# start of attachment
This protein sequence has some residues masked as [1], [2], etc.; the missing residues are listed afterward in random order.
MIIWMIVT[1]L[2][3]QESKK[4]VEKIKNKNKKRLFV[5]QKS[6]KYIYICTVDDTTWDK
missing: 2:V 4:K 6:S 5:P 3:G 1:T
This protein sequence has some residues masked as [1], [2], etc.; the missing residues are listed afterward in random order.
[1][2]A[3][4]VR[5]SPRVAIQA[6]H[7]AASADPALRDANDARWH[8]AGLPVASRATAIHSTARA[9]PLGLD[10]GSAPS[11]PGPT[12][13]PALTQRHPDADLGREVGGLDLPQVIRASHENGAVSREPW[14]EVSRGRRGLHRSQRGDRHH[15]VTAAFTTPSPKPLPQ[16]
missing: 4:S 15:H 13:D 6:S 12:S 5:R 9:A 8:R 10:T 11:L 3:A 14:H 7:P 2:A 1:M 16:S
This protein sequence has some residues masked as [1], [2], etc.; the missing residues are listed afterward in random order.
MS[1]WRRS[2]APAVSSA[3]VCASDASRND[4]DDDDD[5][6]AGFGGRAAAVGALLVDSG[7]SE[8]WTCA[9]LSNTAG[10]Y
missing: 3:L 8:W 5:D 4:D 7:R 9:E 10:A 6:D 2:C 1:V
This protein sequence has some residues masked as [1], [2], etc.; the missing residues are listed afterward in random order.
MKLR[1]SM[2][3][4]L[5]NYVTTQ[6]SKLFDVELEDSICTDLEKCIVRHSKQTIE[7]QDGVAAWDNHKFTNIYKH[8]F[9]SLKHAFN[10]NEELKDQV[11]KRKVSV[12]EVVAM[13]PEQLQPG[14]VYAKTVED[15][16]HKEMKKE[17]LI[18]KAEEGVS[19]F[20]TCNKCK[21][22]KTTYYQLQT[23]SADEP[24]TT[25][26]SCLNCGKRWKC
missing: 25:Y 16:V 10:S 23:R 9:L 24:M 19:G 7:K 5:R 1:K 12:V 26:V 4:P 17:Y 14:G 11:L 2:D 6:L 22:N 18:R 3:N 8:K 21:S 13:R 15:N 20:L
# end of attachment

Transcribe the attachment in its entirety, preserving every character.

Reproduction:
This protein sequence has some residues masked as [1], [2], etc.; the missing residues are listed afterward in random order.
MIIWMIVT[1]L[2][3]QESKK[4]VEKIKNKNKKRLFV[5]QKS[6]KYIYICTVDDTTWDK
missing: 2:V 4:K 6:S 5:P 3:G 1:T
This protein sequence has some residues masked as [1], [2], etc.; the missing residues are listed afterward in random order.
[1][2]A[3][4]VR[5]SPRVAIQA[6]H[7]AASADPALRDANDARWH[8]AGLPVASRATAIHSTARA[9]PLGLD[10]GSAPS[11]PGPT[12][13]PALTQRHPDADLGREVGGLDLPQVIRASHENGAVSREPW[14]EVSRGRRGLHRSQRGDRHH[15]VTAAFTTPSPKPLPQ[16]
missing: 4:S 15:H 13:D 6:S 12:S 5:R 9:A 8:R 10:T 11:L 3:A 14:H 7:P 2:A 1:M 16:S
This protein sequence has some residues masked as [1], [2], etc.; the missing residues are listed afterward in random order.
MS[1]WRRS[2]APAVSSA[3]VCASDASRND[4]DDDDD[5][6]AGFGGRAAAVGALLVDSG[7]SE[8]WTCA[9]LSNTAG[10]Y
missing: 3:L 8:W 5:D 4:D 7:R 9:E 10:A 6:D 2:C 1:V
This protein sequence has some residues masked as [1], [2], etc.; the missing residues are listed afterward in random order.
MKLR[1]SM[2][3][4]L[5]NYVTTQ[6]SKLFDVELEDSICTDLEKCIVRHSKQTIE[7]QDGVAAWDNHKFTNIYKH[8]F[9]SLKHAFN[10]NEELKDQV[11]KRKVSV[12]EVVAM[13]PEQLQPG[14]VYAKTVED[15][16]HKEMKKE[17]LI[18]KAEEGVS[19]F[20]TCNKCK[21][22]KTTYYQLQT[23]SADEP[24]TT[25][26]SCLNCGKRWKC
missing: 25:Y 16:V 10:S 23:R 9:L 24:M 19:G 7:K 5:R 1:K 12:V 26:V 4:P 17:Y 14:G 11:L 2:D 6:L 22:N 18:R 3:N 8:K 21:S 13:R 15:N 20:L